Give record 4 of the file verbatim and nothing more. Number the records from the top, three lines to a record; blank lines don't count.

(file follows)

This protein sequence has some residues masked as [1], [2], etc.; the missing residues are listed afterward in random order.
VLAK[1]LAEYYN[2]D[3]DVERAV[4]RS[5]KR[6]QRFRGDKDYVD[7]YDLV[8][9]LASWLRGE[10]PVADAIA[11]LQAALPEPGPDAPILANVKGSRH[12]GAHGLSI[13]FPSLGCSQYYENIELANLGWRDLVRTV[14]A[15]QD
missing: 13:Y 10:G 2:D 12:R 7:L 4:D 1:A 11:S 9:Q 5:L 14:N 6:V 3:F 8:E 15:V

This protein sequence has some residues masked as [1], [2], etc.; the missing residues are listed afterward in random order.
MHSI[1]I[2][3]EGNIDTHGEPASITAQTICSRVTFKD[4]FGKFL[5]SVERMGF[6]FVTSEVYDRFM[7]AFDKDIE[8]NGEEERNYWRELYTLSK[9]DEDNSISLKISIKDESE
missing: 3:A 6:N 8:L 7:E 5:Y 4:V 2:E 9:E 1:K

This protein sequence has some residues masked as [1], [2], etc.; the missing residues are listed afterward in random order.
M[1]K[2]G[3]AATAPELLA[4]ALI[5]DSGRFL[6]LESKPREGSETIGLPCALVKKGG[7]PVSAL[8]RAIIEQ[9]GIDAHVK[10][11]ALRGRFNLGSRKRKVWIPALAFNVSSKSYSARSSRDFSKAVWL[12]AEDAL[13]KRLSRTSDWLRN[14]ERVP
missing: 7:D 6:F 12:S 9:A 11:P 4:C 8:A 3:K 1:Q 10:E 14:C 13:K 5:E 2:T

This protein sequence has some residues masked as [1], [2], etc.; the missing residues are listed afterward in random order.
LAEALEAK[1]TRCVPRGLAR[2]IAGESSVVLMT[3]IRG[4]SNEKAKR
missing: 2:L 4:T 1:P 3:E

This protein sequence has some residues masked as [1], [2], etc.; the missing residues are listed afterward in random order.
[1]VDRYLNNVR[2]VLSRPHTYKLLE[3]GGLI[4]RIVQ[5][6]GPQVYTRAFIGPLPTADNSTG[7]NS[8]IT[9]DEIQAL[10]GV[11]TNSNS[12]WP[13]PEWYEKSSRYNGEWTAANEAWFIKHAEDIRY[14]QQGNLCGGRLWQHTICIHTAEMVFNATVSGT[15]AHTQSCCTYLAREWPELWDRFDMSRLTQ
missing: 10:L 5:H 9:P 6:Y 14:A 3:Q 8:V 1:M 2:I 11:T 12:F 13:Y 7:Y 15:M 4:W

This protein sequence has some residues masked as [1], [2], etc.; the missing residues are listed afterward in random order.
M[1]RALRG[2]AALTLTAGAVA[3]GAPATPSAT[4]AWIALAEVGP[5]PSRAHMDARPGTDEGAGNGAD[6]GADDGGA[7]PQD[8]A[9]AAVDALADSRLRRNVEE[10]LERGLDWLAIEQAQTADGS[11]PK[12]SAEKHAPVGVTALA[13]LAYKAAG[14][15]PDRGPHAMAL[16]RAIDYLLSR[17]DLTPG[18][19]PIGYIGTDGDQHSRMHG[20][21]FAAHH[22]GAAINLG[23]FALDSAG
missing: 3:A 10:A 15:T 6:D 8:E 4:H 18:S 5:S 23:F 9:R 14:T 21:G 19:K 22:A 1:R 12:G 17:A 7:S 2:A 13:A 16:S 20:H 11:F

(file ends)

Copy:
This protein sequence has some residues masked as [1], [2], etc.; the missing residues are listed afterward in random order.
LAEALEAK[1]TRCVPRGLAR[2]IAGESSVVLMT[3]IRG[4]SNEKAKR
missing: 2:L 4:T 1:P 3:E